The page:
Tuesday, October 28, 2008

Addiction in the House

Ladies and Gentlemen, the political noise is ramping up to a crescendo and we are 7 days out from VOTE 2008 for the next leader of the free world. I've voted and I hope that many of you have made your choice with the understanding that our country is in desperate need of change. However, as we all prepare for a long November 4th night, the world continues to turn with many other matters that warrant our attention and concern. One such issue is Addiction in the GLBTQ community. It's that 800 pound elephant in the room that we often sidestep or attempt to pretend that's it's not happening. Unfortunately, my friends, it's live and in living color in 2008. This issue is one that may have touch your life and certainly has my own on a variety of levels. You'll get no sermon here, but rather a consummate reminder that due to a wide range of circumstances this community is often disproportionally affected by all forms of addiction. The addiction spectrum has broad shoulders, ranging from substance abuse, sexual addiction, to prescribed medicines. Recently, I was confronted with this dilemma as I became increasingly concerned for both friends and family who were struggling with this destructive behavior. Therefore, I felt that addressing it in this forum could be not only cathartic for myself, but supports my ongoing mission to inform as well as empower. If you are dealing with this problem, perhaps some info here may help. If you know someone, and don't we all... pass it on.

Gay Drug Rehab: Drug Addiction and the GLBT Population
Research has shown that the impact of heterosexism, homophobia, prejudice and discrimination experienced by the gay, lesbian, bisexual, and transgender community, as well as those questioning their sexuality, is reflected in a higher than average incidence of drug addiction, alcoholism, mental health issues and even suicide. These disruptions in personal growth make it extremely difficult to sustain healthy relationships and preserve one's self esteem.
As with any addiction, shame has been identified as a major component in the progression of gay or lesbian drug addiction. The population mentioned above, generally carry a great deal of shame. You are born into heterosexual families who expect you to grow up to be heterosexuals. When you realize you are not fitting into the heterosexual norm, you feel ashamed. That is what is referred to as shame due to heterosexism. It is nothing you caused to happen, but you feel ashamed none-the-less. In a gay and lesbian drug rehab, shame is defined as being blamed for something over which you have no control. In an effort to deal with the feelings associated with shame, you might turn to drugs, alcohol, sex, gambling, eating, or spending.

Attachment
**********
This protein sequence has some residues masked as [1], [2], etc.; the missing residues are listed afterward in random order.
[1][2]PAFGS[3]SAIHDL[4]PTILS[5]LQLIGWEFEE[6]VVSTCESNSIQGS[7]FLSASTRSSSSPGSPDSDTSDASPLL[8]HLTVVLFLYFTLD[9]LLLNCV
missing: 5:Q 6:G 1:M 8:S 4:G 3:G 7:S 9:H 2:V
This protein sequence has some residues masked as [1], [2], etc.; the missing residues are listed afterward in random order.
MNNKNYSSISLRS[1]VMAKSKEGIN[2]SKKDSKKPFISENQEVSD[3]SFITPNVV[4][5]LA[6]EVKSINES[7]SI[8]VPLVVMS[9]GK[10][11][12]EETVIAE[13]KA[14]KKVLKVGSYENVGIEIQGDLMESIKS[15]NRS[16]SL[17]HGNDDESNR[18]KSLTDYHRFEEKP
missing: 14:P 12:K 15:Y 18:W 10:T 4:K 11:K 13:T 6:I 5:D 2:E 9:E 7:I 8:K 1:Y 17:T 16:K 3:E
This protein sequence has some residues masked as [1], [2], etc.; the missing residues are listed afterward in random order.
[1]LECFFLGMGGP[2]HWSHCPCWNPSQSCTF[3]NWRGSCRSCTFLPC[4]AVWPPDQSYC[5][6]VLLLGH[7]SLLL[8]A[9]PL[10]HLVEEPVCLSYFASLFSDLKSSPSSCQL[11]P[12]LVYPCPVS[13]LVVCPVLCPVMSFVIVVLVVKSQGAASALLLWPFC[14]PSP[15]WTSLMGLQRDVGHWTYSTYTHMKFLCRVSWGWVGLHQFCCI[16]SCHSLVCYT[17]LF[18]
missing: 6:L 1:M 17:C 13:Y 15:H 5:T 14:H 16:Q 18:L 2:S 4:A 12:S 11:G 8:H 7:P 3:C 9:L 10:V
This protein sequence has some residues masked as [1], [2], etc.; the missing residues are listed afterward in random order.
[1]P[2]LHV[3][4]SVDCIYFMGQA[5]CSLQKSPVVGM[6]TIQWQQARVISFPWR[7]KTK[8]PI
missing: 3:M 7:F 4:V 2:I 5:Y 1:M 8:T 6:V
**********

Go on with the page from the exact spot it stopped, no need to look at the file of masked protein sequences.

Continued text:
Other issues common to the gay, lesbian, bisexual, and transgender community that a gay and lesbian drug rehab acts to help you work on might be:
Identity acceptance
Acceptance by family and friends
Coming out
Depression, anxiety and other mental health issues
Establishment of a social network supportive of recovery
Alleviation of risk taking behaviors
As mentioned earlier, many in the GLBT community have used drugs or alcohol to cope with feelings. As such, many are led into the world of drug addiction and alcoholism. The vast majority of people who are addicted to drugs or alcohol find themselves in need of treatment in a gay or lesbian drug rehab.
If you require assistance in locating a gay or lesbian drug rehab program, call Recovery Connection® now at 1-800-99-DETOX.

Info Express: Here are some statewide phone numbers:If you live in the State of Arkansas and are seeking a drug rehab facility for yourself or a loved one, you may call our local numbers in Little Rock, Rogers, Fayetteville and Ft. Smith. For more info click it to http://www.recoveryconnection.org/



For Meth, go to www.tweakers.org Other info can be found at, www.gayhealth.org www.dancesafe.org

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